Whatever life threw at me, I figured Heather would be there, making me laugh with her remarkable facility for creative swearing, popping in a mix CD exactly calibrated to improve my mood. Now, when I think about being a parent, I picture sleepless nights with no one on the other end of the telephone. It’s not that I’m unsupported – I have my other friends, my family, the most generous and loving partner I could imagine. But Heather was my other half, and now, accompanying the anxiety of facing a new challenge, there’s the constant disorientation of having to take it on lopsided. She should have been the first person I talked to when we decided to have a baby, the one I came to with all my questions and doubts, certainly the first one I told if and when my partner was actually pregnant (sorry, Mom). Now everything I want to say to her wilts and dies on my tongue, and I sit there on the couch with her number half-dialed in my phone.
Sometimes I wonder if all the grief will make me a bad mother, if I should wait to have children until some as-yet-unimaginable future time when I no longer have to stop in the middle of the day to wipe tears from her eyes because “Heart Shaped Box” or “Dancin’ in the Dark” or some other song she loved comes on the radio. (Heather adored music, and every radio station is a neverending land mine of emotions.) Part of me wonders if I’m being unfair to my hypothetical future child by planning to bring it into existence when I’m still so often consumed by this sadness. Will I have attention to spare? Will my child have to grow up side by side with my grief, fighting with it for my time like a jealous younger sibling?
My grief is nine months old now, and some days I could swear it’s starting to take care of itself, requiring less constant tending, waking me up in the night less often. Some days it feeds itself instead of sucking me dry. Some days – though God knows they’re still few and far between – it’s possible to think about Heather without pain, without anger, without infinite regret. On those days, I think, bring it on. If I can live through this voracious loss-monster that sat on my chest and swallowed the air from my lungs for most of the past year, I can take whatever diapers and colic and teething can throw at me.
But even on my worst days, even on the days when I can do nothing but look at old photo albums and weep, I know that this is what I want. I want a child with my partner’s dazzling smile and adorable freckles. I want to bring something new into this world, not because it will replace what I’ve lost – nothing ever will or could – but because hope and creation and newness are what make the losses survivable. I want to try to be the kind of amazing parent Heather would have been, as one way of keeping her memory alive, of honoring her with small and simple actions every day.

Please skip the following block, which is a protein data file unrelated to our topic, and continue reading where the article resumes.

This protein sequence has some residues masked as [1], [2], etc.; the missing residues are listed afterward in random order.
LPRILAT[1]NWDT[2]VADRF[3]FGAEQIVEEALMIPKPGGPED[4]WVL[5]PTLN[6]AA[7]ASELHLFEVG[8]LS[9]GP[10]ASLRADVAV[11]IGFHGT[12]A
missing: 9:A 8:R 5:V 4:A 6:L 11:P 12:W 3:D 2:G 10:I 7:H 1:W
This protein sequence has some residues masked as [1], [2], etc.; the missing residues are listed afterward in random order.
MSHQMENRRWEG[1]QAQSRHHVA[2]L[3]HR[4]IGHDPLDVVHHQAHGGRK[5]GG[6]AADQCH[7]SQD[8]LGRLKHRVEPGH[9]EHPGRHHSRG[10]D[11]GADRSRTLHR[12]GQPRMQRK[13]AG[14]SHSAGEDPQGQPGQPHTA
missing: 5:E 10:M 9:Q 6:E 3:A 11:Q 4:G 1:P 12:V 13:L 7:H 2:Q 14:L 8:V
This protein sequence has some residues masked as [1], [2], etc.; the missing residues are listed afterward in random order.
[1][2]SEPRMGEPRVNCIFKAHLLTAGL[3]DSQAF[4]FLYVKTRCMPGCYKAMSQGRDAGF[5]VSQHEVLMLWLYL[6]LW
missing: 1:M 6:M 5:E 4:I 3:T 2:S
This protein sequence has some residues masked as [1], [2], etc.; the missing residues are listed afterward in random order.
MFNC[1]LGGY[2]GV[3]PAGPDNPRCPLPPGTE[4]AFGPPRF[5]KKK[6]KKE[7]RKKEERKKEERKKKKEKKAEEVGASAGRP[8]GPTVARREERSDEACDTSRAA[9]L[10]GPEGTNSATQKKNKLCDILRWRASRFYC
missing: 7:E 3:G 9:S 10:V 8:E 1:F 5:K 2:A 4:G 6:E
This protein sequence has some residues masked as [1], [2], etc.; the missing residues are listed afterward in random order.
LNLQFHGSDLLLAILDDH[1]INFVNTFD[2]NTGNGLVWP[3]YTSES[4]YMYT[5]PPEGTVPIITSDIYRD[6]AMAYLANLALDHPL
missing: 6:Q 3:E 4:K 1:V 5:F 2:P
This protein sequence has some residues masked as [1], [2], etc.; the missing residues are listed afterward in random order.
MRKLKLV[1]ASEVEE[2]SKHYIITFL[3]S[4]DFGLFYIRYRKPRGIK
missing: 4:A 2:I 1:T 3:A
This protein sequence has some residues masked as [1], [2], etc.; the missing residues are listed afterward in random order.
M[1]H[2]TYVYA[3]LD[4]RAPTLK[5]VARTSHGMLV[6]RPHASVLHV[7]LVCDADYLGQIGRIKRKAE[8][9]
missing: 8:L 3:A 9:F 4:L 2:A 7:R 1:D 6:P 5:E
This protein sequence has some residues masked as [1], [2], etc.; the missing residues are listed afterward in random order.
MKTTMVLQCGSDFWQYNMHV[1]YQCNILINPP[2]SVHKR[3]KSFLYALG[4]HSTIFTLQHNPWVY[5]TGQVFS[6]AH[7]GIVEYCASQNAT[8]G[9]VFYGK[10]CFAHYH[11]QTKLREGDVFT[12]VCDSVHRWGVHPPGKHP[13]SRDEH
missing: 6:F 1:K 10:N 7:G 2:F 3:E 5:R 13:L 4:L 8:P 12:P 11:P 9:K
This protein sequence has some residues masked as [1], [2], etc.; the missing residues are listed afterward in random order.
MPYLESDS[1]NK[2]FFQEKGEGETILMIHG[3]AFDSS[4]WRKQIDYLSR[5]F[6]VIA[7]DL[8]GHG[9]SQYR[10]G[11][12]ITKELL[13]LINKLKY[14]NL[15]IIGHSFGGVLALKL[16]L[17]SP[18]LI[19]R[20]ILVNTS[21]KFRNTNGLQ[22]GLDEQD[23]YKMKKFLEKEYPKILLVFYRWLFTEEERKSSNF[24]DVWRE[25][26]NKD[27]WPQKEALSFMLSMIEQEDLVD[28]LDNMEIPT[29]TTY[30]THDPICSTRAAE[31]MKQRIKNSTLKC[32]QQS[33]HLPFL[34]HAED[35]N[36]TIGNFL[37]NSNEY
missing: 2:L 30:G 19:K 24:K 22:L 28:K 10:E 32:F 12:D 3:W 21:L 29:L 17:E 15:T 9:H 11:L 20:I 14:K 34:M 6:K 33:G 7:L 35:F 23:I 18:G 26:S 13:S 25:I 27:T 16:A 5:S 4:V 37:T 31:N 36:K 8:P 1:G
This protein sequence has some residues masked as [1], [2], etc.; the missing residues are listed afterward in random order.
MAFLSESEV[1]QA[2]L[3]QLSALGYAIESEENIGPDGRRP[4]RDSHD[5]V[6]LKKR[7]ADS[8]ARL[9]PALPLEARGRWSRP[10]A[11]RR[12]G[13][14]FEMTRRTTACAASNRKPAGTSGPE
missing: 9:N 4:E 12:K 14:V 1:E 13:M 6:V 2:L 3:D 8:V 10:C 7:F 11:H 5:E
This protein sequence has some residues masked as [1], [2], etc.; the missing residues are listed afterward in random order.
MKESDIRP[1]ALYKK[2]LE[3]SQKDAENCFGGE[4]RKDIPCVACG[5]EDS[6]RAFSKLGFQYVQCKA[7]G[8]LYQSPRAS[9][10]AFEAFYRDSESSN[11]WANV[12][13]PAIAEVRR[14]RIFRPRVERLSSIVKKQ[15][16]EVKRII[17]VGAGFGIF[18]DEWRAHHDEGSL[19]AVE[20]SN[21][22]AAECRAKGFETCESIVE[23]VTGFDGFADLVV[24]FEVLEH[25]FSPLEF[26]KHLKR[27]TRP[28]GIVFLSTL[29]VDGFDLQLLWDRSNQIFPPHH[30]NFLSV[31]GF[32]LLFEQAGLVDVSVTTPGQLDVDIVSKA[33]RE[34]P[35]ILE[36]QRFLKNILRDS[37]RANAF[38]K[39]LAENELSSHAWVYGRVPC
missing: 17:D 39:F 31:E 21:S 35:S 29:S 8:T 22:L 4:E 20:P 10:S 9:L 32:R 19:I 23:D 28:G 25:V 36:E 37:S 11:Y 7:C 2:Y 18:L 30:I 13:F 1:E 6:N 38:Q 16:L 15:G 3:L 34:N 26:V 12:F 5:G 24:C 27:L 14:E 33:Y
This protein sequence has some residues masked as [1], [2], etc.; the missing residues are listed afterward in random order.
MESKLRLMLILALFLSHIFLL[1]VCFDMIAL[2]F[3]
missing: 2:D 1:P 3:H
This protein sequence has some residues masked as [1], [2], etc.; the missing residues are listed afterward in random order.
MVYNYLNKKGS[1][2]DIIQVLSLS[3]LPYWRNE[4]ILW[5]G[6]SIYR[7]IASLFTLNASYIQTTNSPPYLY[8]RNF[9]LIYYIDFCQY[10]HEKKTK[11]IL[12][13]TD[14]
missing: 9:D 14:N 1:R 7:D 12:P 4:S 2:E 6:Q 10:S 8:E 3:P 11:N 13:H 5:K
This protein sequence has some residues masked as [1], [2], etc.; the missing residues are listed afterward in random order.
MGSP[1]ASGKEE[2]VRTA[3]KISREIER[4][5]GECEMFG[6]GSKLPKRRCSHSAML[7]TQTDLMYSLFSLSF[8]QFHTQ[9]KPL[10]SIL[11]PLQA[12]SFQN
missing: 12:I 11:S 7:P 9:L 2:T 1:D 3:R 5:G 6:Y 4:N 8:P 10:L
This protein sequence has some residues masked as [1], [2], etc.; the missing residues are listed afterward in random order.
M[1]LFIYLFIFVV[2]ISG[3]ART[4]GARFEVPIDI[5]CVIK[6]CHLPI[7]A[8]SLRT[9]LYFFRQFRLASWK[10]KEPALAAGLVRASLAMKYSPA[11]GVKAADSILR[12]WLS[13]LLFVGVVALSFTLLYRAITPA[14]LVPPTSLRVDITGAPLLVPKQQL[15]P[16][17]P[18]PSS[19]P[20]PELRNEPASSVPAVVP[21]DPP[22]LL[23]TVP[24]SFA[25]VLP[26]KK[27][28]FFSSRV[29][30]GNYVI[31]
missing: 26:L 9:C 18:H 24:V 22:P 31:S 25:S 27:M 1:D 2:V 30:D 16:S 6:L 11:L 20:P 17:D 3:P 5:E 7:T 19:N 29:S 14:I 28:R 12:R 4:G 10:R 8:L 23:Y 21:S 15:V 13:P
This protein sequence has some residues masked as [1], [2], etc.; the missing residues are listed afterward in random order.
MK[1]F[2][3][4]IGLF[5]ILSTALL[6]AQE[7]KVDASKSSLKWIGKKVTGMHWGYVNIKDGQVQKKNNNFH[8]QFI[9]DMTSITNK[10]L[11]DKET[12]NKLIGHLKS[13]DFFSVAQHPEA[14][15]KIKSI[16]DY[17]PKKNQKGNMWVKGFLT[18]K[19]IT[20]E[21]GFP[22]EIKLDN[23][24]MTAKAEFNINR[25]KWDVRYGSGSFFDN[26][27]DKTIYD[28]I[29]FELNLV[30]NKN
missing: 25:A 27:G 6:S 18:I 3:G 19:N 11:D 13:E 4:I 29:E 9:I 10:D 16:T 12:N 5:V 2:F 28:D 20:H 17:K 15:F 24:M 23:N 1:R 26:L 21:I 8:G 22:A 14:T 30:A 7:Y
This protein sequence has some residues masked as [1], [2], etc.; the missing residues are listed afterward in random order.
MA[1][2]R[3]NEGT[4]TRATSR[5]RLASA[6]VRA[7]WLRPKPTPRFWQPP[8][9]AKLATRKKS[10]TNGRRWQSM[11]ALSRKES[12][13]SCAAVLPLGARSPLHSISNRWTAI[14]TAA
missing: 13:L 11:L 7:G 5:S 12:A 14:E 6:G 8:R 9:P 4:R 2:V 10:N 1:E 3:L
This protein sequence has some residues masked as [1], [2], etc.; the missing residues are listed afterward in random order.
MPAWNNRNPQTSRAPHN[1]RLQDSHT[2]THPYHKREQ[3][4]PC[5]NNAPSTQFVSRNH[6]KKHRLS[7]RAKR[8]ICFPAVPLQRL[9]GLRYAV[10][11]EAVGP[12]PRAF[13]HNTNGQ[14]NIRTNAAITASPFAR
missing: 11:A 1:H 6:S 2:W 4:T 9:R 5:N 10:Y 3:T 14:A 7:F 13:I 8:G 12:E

My future child – for some reason I picture her as a daughter – won’t have an Aunt Heather to take her to the zoo or sneak her hard lemonade when she’s old enough or talk to her about sex when she’s too embarrassed to come to me, and though she won’t know the difference, I’ll always mourn that loss, not just in my life but in hers. I remember how thrilled Heather was when I told her, in a dramatic reversal of all my younger pronouncements, that I was going to get married; I can imagine how much more excited she would be upon hearing that my partner is pregnant. She would have loved the shit out of this kid. All our lives are darker in the absence of that kind of love.
But my child will grow up hearing stories about Heather. She’ll see her in my graduation photo and in our wedding photos, smiling the hugest smile, the kind of joy that can’t be faked. She’ll trace my triple moon tattoo, blurred with time and irresponsible sun exposure, inked into my back the night of Heather’s eighteenth birthday while she was inscribed with its identical twin – we called them our permanent friendship bracelets. She’ll learn how to play pinochle from me, the way I learned it from Heather, and she’ll blast her music too loud and annoy me the way we used to annoy our parents. She’ll pick up phrases from me that I picked up from Heather, and every once in a while I’ll hear my best friend’s voice come out of her mouth. (I’ll try to avoid teaching her to say “Goddamn Christing pigfucker” until she’s an appropriate age, like 7.) Her middle name will be Heather, and I hope she’ll understand that it’s the best thing I have to give her.
I don’t really believe there’s an afterlife, that Heather is looking down on me like some foul-mouthed guardian angel, but if she’s up there watching, I think she’s happy that I’m planning to have a baby. I imagine her cheerful and smug that I have finally come around to her way of thinking. I suspect she always knew that I would. If one day I am a good parent, I hope she’ll know, somehow, that it was mostly thanks to her.